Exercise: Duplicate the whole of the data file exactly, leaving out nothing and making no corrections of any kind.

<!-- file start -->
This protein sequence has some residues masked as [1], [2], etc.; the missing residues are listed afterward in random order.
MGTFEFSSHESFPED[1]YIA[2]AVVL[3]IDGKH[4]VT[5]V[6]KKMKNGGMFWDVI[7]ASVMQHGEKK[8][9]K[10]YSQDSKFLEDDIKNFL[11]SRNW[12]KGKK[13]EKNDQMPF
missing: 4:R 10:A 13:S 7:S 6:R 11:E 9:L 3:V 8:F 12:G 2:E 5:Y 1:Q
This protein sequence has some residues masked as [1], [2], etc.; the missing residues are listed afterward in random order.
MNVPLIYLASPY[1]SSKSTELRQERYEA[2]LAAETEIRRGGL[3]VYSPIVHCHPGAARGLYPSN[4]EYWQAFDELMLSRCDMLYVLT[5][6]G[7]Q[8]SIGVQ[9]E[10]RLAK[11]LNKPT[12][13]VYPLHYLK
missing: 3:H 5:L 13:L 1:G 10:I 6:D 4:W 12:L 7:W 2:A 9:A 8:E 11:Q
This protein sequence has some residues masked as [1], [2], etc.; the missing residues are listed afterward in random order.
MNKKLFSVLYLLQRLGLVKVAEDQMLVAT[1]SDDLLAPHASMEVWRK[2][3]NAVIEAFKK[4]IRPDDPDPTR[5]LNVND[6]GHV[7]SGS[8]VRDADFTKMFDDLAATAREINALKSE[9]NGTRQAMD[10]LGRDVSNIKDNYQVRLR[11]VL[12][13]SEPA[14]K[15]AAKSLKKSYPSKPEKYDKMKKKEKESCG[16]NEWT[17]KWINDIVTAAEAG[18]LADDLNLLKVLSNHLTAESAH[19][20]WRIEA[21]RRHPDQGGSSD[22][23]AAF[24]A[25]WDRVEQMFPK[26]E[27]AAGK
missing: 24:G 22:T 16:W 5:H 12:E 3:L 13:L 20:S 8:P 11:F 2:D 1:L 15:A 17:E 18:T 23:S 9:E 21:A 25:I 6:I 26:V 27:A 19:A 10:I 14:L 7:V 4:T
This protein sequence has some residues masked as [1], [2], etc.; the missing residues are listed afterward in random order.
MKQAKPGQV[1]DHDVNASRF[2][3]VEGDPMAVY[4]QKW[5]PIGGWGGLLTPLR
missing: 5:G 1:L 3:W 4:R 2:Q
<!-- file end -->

This protein sequence has some residues masked as [1], [2], etc.; the missing residues are listed afterward in random order.
MGTFEFSSHESFPED[1]YIA[2]AVVL[3]IDGKH[4]VT[5]V[6]KKMKNGGMFWDVI[7]ASVMQHGEKK[8][9]K[10]YSQDSKFLEDDIKNFL[11]SRNW[12]KGKK[13]EKNDQMPF
missing: 4:R 10:A 13:S 7:S 6:R 11:E 9:L 3:V 8:F 12:G 2:E 5:Y 1:Q
This protein sequence has some residues masked as [1], [2], etc.; the missing residues are listed afterward in random order.
MNVPLIYLASPY[1]SSKSTELRQERYEA[2]LAAETEIRRGGL[3]VYSPIVHCHPGAARGLYPSN[4]EYWQAFDELMLSRCDMLYVLT[5][6]G[7]Q[8]SIGVQ[9]E[10]RLAK[11]LNKPT[12][13]VYPLHYLK
missing: 3:H 5:L 13:L 1:G 10:I 6:D 4:W 12:L 7:W 2:A 9:A 8:E 11:Q
This protein sequence has some residues masked as [1], [2], etc.; the missing residues are listed afterward in random order.
MNKKLFSVLYLLQRLGLVKVAEDQMLVAT[1]SDDLLAPHASMEVWRK[2][3]NAVIEAFKK[4]IRPDDPDPTR[5]LNVND[6]GHV[7]SGS[8]VRDADFTKMFDDLAATAREINALKSE[9]NGTRQAMD[10]LGRDVSNIKDNYQVRLR[11]VL[12][13]SEPA[14]K[15]AAKSLKKSYPSKPEKYDKMKKKEKESCG[16]NEWT[17]KWINDIVTAAEAG[18]LADDLNLLKVLSNHLTAESAH[19][20]WRIEA[21]RRHPDQGGSSD[22][23]AAF[24]A[25]WDRVEQMFPK[26]E[27]AAGK
missing: 24:G 22:T 16:W 5:H 12:E 3:L 13:L 20:S 8:P 11:F 2:D 1:L 15:A 17:E 18:T 23:S 9:E 21:A 25:I 6:I 26:V 27:A 19:A 10:I 14:L 7:V 4:T
This protein sequence has some residues masked as [1], [2], etc.; the missing residues are listed afterward in random order.
MKQAKPGQV[1]DHDVNASRF[2][3]VEGDPMAVY[4]QKW[5]PIGGWGGLLTPLR
missing: 5:G 1:L 3:W 4:R 2:Q